Plans to transform former IKEA building into major arts hub revealed
Major plans to transform the former IKEA building in Coventry into an arts hub which would become home to some of the country’s greatest works of art have been revealed.
Coventry City Council plans to buy the building and convert it into a multi-purpose collections and cultural facility, which the authority says would contribute to “a lasting physical, economic and cultural legacy” from Coventry’s upcoming year as UK City of Culture.
The project would be delivered through a partnership between Coventry City Council, Arts Council England’s Arts Council Collection, Culture Coventry Trust and Coventry University in collaboration with the Coventry City of Culture Trust.
The multimillion-pound project aims to provide greater public access to Coventry’s cultural and heritage collections. It is hoped this could include partnerships with the Herbert Art Gallery and Museum to showcase national works through curated exhibitions.
The scheme would see Arts Council England relocate the Arts Council Collection from two current collection stores to Coventry.
Culture Coventry Trust, which runs the iconic Herbert Art Gallery and Museum and the Coventry Transport Museum, would also take space to relocate some of the city’s collections not on display in the museums.
Moving items from part of the remaining 14th Century Whitefriars Monastery will also enable further opportunities to bring the Grade I listed building back into public use.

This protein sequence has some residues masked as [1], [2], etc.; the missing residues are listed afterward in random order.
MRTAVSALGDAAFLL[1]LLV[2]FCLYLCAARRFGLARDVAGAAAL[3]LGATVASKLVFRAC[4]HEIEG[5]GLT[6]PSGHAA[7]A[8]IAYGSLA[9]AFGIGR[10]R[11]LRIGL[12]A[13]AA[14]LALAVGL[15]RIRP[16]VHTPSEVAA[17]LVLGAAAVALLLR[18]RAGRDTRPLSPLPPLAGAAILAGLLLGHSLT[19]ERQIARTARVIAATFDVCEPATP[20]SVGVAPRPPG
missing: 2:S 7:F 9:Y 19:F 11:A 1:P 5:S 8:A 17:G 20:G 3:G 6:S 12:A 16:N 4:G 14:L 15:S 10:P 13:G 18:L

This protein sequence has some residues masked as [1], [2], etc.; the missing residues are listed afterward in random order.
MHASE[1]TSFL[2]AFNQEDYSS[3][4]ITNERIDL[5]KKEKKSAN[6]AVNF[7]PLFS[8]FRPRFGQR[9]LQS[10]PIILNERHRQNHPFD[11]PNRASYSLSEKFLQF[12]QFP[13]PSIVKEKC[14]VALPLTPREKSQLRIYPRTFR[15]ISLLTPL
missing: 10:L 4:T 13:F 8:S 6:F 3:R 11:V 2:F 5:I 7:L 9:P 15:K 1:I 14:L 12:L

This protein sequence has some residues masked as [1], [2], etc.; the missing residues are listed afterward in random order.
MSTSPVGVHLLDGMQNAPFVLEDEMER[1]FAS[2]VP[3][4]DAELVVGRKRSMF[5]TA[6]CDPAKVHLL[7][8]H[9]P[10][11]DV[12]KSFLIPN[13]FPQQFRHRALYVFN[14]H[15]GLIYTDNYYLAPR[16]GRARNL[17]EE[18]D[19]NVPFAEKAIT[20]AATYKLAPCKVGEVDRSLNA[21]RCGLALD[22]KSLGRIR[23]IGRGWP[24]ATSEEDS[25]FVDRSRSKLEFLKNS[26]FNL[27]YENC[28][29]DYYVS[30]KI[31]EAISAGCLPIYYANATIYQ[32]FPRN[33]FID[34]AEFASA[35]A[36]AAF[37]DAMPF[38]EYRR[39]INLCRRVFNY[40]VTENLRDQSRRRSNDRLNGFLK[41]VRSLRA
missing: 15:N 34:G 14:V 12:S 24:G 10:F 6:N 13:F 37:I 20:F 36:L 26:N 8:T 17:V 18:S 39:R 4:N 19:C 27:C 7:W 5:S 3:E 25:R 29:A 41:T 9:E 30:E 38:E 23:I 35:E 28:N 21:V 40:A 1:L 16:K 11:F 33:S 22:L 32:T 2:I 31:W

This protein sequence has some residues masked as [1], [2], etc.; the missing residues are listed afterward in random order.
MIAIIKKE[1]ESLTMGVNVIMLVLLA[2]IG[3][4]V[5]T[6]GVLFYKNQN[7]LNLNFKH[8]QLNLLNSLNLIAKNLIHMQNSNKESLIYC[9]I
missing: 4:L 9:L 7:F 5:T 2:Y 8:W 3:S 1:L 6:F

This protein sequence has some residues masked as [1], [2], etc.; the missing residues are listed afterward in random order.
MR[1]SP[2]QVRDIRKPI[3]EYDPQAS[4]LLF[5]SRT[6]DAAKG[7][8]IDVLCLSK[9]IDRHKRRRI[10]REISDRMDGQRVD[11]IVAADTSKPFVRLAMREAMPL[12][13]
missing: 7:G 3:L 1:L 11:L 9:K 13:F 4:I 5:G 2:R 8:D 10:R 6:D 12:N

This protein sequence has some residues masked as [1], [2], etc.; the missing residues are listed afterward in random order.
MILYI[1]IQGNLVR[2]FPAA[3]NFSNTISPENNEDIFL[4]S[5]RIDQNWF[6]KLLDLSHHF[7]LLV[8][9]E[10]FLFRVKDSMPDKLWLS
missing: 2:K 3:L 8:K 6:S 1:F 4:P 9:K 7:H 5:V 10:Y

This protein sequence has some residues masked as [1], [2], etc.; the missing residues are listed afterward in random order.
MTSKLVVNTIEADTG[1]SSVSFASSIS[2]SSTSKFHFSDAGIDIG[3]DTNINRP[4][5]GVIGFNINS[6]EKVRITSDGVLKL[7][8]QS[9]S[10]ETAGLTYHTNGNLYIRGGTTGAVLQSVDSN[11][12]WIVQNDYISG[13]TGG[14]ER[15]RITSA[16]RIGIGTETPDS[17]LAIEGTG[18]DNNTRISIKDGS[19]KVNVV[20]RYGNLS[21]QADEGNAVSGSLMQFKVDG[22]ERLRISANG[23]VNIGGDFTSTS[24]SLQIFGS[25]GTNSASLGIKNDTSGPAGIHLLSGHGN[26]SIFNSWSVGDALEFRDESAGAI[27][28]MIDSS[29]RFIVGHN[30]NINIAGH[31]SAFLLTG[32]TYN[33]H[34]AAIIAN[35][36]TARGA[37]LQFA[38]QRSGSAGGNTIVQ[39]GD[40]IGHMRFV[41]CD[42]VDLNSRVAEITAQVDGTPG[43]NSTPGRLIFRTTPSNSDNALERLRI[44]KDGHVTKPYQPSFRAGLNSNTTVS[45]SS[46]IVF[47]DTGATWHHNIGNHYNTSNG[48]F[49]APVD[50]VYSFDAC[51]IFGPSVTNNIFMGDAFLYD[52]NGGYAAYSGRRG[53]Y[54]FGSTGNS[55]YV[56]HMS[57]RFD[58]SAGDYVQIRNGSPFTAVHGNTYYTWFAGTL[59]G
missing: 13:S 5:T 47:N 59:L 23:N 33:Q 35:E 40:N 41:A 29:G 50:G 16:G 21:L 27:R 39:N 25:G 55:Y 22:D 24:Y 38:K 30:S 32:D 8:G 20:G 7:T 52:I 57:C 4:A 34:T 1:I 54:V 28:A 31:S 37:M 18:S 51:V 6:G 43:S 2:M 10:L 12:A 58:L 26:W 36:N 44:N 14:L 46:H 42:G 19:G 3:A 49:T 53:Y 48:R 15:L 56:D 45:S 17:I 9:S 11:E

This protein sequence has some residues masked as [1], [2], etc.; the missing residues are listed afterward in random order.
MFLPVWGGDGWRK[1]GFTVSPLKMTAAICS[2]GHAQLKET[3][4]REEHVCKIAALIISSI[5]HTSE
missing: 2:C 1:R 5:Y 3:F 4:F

Councillors will vote on the plans next week.
Cllr David Welsh, Coventry City Council’s cabinet member for housing and communities which covers culture and the arts, said: “This exciting and amazing proposal really is a once-in-a-lifetime opportunity to create something Coventry people can be rightly proud of as well as a national and international centre of excellence that will be a lasting legacy from our year as UK City of Culture.
“A national Collections Centre would bring together the foremost national arts and cultural partners and their respective national collections alongside the city’s collections, to create a consolidated national base that would be at the heart of Coventry city centre.
“It would also free-up and create exciting opportunities for the much-loved Whitefriars Monastery that has been closed to the public for too long, while our local teams would benefit from working alongside a national collection management team.”
Darren Henley, chief executive of Arts Council England, said: “Arts Council England welcomes this announcement to move to the next stage in developing a major landmark collection centre in Coventry.
“The new facility would ensure that we not only position our current Collection securely in the heart of this country but also enable work with partners to continue supporting living artists, create increased opportunities for students to research our unique collection and, most important, ensure these works reach more people in more places around the country.
“The partnership in the new centre also would be a fitting way to mark Coventry’s City of Culture legacy. We look forward to working with Coventry City Council and other partners to try to achieve this.”